In Defense of Kam Chancellor
Seahawks safety Kam Chancellor did not play on Sunday because he wants to restructure his contract and the team isn’t budging. Also, the Seahawks lost to the Rams. These are things that Seahawks fans are not happy about.
A sampling of Kam Chancellor’s Twitter mentions:
@Kam_Chancellor shame on you. Such a small window for your team to be great & you're absent. Such a close game & I put this loss on you.— James Waugh (@Waugh2000) September 13, 2015
We arrive at this very rare incidence of a Pro Bowl safety’s holdout extending into the regular season because Seahawks general manager John Schneider believes it is bad business to restructure lucrative long-term contracts with multiple years remaining on the deal. Among management across the league, he is not alone in this thinking. Chancellor has stepped out of the crowd, certainly, and the concessions he’s asking for may very well jeopardize any leverage Schneider possesses with other similarly disgruntled players.
In April 2013 he signed a four-year, $28 million extension through 2017, including $17 million guaranteed. He wants $4 million of his 2017 compensation moved up to 2016. NFL Network’s Ian Rapoport reports that Chancellor and the team are but $900,000 apart in contract talks. The problem for the Seahawks is that Chancellor will likely ask for a new deal altogether after 2016, which makes a $4 million concession in 2015 more complicated for Schneider.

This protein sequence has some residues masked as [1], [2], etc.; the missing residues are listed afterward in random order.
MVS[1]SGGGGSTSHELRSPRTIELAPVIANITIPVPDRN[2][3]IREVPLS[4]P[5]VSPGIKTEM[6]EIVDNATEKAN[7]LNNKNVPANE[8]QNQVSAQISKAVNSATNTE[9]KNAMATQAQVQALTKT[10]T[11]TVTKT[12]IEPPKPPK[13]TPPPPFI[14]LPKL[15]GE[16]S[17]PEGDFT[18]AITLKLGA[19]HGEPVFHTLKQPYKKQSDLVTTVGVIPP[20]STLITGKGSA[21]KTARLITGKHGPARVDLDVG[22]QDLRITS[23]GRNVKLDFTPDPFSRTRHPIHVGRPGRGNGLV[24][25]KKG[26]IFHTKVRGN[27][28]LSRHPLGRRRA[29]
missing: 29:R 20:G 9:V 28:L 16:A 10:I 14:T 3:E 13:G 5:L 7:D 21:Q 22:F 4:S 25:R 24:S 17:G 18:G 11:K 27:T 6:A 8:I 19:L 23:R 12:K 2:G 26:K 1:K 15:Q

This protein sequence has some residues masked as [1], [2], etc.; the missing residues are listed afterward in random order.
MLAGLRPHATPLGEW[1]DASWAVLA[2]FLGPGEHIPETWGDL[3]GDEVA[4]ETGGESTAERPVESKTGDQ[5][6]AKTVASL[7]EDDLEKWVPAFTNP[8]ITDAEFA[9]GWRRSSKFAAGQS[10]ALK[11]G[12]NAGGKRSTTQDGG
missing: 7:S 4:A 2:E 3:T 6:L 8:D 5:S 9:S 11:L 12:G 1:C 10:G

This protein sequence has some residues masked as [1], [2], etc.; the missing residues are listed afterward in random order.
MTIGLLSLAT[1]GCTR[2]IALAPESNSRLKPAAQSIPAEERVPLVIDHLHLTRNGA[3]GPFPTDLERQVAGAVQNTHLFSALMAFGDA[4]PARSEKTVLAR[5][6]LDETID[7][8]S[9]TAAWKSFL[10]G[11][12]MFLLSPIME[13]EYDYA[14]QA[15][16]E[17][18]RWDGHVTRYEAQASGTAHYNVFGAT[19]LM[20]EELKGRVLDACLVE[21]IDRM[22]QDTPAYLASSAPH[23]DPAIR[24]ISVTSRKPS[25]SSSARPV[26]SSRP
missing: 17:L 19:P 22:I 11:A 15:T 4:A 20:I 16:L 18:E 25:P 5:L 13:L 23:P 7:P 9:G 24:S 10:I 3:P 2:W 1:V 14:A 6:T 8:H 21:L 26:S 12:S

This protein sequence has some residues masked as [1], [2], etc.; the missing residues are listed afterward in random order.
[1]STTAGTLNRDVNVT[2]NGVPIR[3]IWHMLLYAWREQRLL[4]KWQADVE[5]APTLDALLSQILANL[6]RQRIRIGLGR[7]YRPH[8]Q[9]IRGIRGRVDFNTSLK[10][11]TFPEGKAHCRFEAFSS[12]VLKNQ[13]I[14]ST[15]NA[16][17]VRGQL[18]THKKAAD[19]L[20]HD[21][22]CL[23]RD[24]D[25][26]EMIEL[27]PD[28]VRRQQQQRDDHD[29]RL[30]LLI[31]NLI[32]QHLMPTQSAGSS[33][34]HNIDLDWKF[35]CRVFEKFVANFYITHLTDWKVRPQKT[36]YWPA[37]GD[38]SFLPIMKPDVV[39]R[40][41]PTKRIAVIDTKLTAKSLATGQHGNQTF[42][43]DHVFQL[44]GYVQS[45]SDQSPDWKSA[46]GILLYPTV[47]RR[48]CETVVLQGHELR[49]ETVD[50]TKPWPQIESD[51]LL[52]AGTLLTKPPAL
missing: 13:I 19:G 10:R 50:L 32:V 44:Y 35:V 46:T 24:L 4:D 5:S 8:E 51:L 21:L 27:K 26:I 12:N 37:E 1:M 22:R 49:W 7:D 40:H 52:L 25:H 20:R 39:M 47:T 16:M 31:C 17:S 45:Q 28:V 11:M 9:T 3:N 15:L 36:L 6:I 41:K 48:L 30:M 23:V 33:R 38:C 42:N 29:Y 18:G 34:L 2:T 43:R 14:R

But before you join the army of “12s” verbally walloping one of their own, let’s clear up a few things.
• No, in the NFL, a contract is not a contract. Some fans think NFL contracts are like retail transactions, wherein a price is set, goods or services exchange hands, and the seller has no more right to recall the half-eaten apple than the buyer has call to negotiate a better deal on the apple after he’s bitten into it.
This is a list of people the Seahawks have waived or released with time and cash remaining on their contracts in the calendar year 2015. This is typical of all 32 teams:
Robert Turbin. Will Blackmon. Anthony McCoy. Tyrell Adams. RaShaun Allen. R.J. Archer. Obum Gwacham. Keenan Lambert. Ronald Martin Jr. T.Y. McGill. Douglas McNeil III. KeaVon Milton. Ryan Murphy. Will Pericak. Eric Pinkins. Terry Poole. Alex Singleton. Kevin Smith. Rod Smith. Julius Warmsley. Kasen Williams. Lemuel Jeanpierre. D’Anthony Smith. Jesse Davis. George Farmer. Deshon Foxx. Deontay Greenberry. Keelan Johnson. Quayshawn Nealy. Greg Scruggs. Ty Zimmerman. Brandon Cottom. Triston Wade. Jake Waters. Jeremy Crayton. Robert Smith. Tony McDaniel. Ryan Robinson. Tory Slater. Demitrius Bronson. Nate Isles. C.J. Davis. Justin Renfrow. Mike Taylor. Jared Wheeler. Mike Zimmer. Luke Ingram. Zach Miller. Jesse Williams. Garrett Scott.
Most of those players were in the beginning of one-year contracts. Some were on rookie contracts and had multiple years remaining on their deals. A handful of those cuts were the consequence of an injury. Such is the kind of pact that Kam Chancellor wants to amend—the kind that can be ripped up if the employee sprains his ankle.